• So let's together explore the surreal world that Miyazaki has created and what the surreal world's many symbols are trying to tell us in the next section.


  • The symbolism.


  • When we look at this beautiful new surreal world, and we compare with the real world outside of the tower, some of the parallels are very obvious.


  • The young and tough Kiriko parallels the old Kiriko; Himi, the fire maiden parallels Mahito's mother who died in the hospital fire.


  • And the dolls watching over Mahito as he sleeps, perfectly resembled the elderly woman watching over Mahito at his home.


  • These parallels between the surreal world and the real world clarify to us that this new world is inspired by the real world, and connected to the real world at every moment in time,


  • as we see this endless number of doors that each lead to different points in time in the real world.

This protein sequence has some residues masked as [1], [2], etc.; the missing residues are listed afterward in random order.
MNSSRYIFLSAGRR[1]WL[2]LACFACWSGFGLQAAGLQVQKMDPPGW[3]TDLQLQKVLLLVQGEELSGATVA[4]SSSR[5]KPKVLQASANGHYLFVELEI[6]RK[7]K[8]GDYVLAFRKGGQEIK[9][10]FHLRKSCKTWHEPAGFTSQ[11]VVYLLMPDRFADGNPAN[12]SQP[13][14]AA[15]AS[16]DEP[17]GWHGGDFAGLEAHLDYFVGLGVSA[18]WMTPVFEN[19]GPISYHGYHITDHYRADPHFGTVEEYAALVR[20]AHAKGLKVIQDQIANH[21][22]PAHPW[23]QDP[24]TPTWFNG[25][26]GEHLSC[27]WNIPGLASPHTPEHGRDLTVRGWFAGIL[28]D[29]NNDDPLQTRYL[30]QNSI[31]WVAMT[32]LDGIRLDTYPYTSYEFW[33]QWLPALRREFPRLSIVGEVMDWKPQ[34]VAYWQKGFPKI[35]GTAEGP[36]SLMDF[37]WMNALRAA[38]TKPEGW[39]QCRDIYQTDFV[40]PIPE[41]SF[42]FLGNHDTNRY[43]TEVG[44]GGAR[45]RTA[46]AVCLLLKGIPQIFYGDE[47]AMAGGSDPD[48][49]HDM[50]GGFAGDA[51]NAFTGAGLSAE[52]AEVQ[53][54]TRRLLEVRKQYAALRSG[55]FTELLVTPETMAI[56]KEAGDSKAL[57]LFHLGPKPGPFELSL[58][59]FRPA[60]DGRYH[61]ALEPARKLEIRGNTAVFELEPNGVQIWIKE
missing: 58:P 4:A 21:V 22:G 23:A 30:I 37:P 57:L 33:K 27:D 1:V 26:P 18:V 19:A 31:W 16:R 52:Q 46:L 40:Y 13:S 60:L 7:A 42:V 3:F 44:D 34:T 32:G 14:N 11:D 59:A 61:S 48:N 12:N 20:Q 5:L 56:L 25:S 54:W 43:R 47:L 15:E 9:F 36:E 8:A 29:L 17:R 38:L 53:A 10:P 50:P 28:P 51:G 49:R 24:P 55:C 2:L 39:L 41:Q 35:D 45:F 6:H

• And the reason for this is this world is the ultimate reflection of Mahito and Great Uncle's entire lives, every moment within their memory and future.


  • And most importantly, this world is the ultimate reflection of Miyazaki's life, since Mahito and Great Uncle and this film all represent him and the life he's looking back on.


  • And also very much like Miyazaki, since Great Uncle is the controller of this surreal world, he wants to make it completely free of the evils in the real world that caused him to escape it.


  • He wants a world free of malice, war, and destruction, full of happiness, peace and togetherness.


  • However, he has spent his entire life struggling to create such a balance.


  • He can't just seem to get it right.


  • This is symbolized by the block tower.


  • We see always almost on the verge of falling apart.


  • And sadly, we see this imbalance reflected in the wildlife and ecosystems of this surreal world.